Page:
Nigeria’s Robin Hood Story


Hometruths By Adeola Akinremi: Email:

I’m good at doing catch-up calls with friends. This past week I did with two of my friends.

The recent piece written by my editor, friend and brother, Simon Kolawole—a celebrated journalist and publisher of TheCable—known for his crowd pulling ideas triggered the first conversation.

At a time government has proved toothless and clueless on how to revive the economy, SK as he’s fondly called pointed us to common error in governance—a one jacket fits all approach.

The government fantasy with agriculture and back-to-farm slogan everywhere in government circle without serious thought for industrialization was the subject of his piece, “agriculture is not the magic solution.”

Kolawole performed exploratory laparotomy on Nigeria’s situation. At the end he pointed us to the disease with rhetorical questions.

“But how can we add value when, despite the billions of dollars we have made from oil since 1999, we don’t have the basic infrastructure to inspire an agro-based industrial explosion? Where are the roads? Where are the rails? Where is the electricity? Where is the security? Where is the finance? Yet I can point to uncountable private jets, mansions and customised cars that politicians and their friends have acquired since 1999 with proceeds from the oil boom — while they keep preaching stone-age agriculture to Nigerians. So if your governor joins this craze of declaring work-free days for primitive farming, just ask him politely: Your Excellency, who agriculture alone don epp,?” he wrote.

Pity, Nigeria is a basket case. It is a country where the rich robs the poor. It is a reverse story of Robin Hood. SK told me it is “Hood Robin.”

Really, If the recent statement made by the Emir of Kano, Sanusi Lamido Sanusi—known for his frank talk—about how this government has added to the fortunes of Nigerian billionaires since 2015 from foreign exchange in a “rich take the profit” economy with the poor paying the price does not convince you, I will now take you to the IDP camps.

The other friend I had a catch-up call with is Ms Serah Makka, the daughter of the former military governor of Benue State, Brigadier-General Fidelis Makka, and an international development expert with unusual devotion to Nigeria’s greatness.

I met Ms. Makka while she was working for Tony Elumelu Foundation in Lagos and we have had several occasions to compare notes and share ideas in the last four years.

It is another reverse story of Robin Hood going on across IDP camps, particularly in the northeast that formed the kernel of our conversation.

Just think for a moment that you’re one of those at the IDP camps and your foodstuff is being sold by your care provider just to enrich himself.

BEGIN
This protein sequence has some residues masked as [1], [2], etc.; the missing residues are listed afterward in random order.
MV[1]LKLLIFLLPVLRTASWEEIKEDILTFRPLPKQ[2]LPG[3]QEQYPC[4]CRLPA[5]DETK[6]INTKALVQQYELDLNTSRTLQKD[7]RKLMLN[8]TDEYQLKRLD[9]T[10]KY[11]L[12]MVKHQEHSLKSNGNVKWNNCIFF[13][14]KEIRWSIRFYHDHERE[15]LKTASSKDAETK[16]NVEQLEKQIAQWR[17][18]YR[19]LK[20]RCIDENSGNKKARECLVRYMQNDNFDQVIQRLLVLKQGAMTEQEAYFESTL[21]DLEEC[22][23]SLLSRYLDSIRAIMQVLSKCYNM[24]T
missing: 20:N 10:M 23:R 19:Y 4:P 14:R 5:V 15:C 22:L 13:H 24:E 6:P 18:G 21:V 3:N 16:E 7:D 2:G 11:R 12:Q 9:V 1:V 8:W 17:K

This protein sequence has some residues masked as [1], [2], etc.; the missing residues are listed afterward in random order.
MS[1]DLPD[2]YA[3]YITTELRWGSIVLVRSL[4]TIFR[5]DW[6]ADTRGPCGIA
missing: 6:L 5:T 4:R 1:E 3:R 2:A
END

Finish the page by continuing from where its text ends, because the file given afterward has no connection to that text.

Many donated items for IDPs that are clearly marked NOT FOR SALE are now in the market with the internally displaced persons dying of hunger. The world must be laughing at us.

Clearly, the statistics of death from IDP camps is not good for the book. The serious sin here is error of coordination among government agencies and lack of seriousness in implementing good policies on the part of government.

But Ms.Makka and some other concerned Nigerians that include ‘Yemi Adamolekun of Enough is Enough Nigeria, Bukky Shonibare, of Adopt-A-Cam, Evon Idahosa of Pathfinders International, Nanre Maiyegun of IAMSafe Coalition and Ier Jonathan-Ichaver, Sesor are not sleeping over the issue.

In a recent letter sent to Veepee Yemi Osinbajo, the group said: “There have been several allegations of corruption in IDP Camps in relation to distribution of food and supplies.

“For several months, there have been citizens’ reports that food and supplies marked ‘NOT FOR SALE’ or stamped with the logos of various international development agencies are offered as is, or repackaged and sold in markets in Borno State.

“This is clearly unacceptable and urgent attention needs to be given to ensure that supplies meet their intended beneficiaries in good time to meet their needs. If goods clearly marked ‘NOT FOR SALE’ are being sold, what happens to donations by citizens that are unmarked?

“In June 2016, there were reports of trucks of food being diverted from IDP camps. There was also a report of hoodlums taking over a food distribution event in Borno State and stealing bags of rice. Also last month, pictures and a video surfaced online and the report stated that food allocated for IDPs were being re-bagged for resale.

“Furthermore, the UN Office for the Coordination of Humanitarian Affairs (OCHA), in their May 2016 Report, found that cases of ‘sex for food’ by women and girls in government-run camps had increased.

“In January 2016, the Chairman of the House Committee of Internally Displaced Persons (IDPs), Alhaji Sani Zoro (Jigawa, APC), announced that the Committee would investigate allegations of ‘sex for food’ in IDP Camps.

“Despite these allegations, there has been no published report by the Federal Government of the findings of any investigation.”

Makka and her team simply want Osinbajo to use his office as the nation’s vice president and chairman of National Emergency Management Authority to act swiftly before things get out of hand.

That letter was sent out to Osinbajo by mid- July, but it is not clear why IDPs are still dying of hunger. After surviving the terror and horror of Boko Haram, it is a shame that the government couldn’t stop the IDPs from second death. It is our reverse case of Robin Hood story.

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